Sen. John F. Kerry may have a $24.8 million advantage over President George W. Bush in pursuing any recounts that result from Tuesday’s election, according to the campaigns’ most recent financial filings.
Under Federal Election Commission rules, both candidates are allowed to use remaining funds from their primary election committees to conduct recount activities, which in Kerry’s case amounts to just under $45 million. That compares to just more than $16 million left over in the Bush/Cheney primary election committee’s coffers.
Those funds, combined with the cash on hand each campaign reported for accounting and legal costs, give Kerry a total of $51.6 million that could possibly be used for potential recounts, according to the campaign’s pre-General Election filings. By contrast, the Bush campaign has $26.8 million. Bob Biersack, spokesperson for the Federal Election Commission, said “it’s possible” that Kerry could use the leftover $45 million from his primary funds for recounts. “There should not be any problem with them using primary funds for a recount,” Biersack told the Center for Public Integrity. “One of the clearly permissible uses would be a transfer to a party and the party could use that money for a recount.”
The candidates’ funds would not be the only source of cash available for recount efforts. Both political parties are allowed to participate, and as in 2000 the campaigns could establish separate fundraising committees.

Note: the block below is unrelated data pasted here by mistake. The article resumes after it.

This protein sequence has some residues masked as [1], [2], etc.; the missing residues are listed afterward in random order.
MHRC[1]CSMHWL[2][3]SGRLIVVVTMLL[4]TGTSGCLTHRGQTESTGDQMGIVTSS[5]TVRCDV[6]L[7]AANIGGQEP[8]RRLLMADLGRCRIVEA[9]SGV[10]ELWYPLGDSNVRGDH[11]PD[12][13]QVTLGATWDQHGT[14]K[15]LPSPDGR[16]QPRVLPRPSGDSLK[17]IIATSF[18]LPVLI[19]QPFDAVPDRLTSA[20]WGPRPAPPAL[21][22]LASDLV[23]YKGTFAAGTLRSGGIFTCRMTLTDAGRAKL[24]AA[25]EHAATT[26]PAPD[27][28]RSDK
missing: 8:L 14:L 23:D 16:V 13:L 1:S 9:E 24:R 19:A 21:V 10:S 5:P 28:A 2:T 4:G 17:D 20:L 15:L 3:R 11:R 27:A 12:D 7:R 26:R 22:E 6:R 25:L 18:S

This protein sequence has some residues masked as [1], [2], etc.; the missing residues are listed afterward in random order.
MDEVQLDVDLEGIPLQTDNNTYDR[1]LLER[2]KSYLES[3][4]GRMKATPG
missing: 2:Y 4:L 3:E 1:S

In phone calls with the Center, spokesmen for both the Kerry campaign and the Democratic National Committee would not speculate on how they intend to use the $45 million in leftover primary funds.
Kerry’s advantage stands in sharp contrast to the situation four years ago, when Bush raised $13.82 million for recount activities and Vice President Al Gore raised $3.46 million.
During that dispute, both campaigns used so-called 527 committees to pay the legal fees associated with the Florida recount, which ultimately led to Bush’s election victory.
While Kerry appears to have a recount funding advantage, it may be temporary. Last week, the FEC told the Associated Press that candidates will be allowed to raise money for recount costs through unlimited donations from individuals. Such large donations could tip the balance toward either candidate.
The maximum that an individual may donate to a candidate during an election is $2,000. But since recounts follow elections, they exist in a legal gray area where many FEC regulations used to limit large donations do not apply. That is why Gore received donations as large as $500,000 during the 2000 recount and Bush received more than 800 donations of $5,000 or more.
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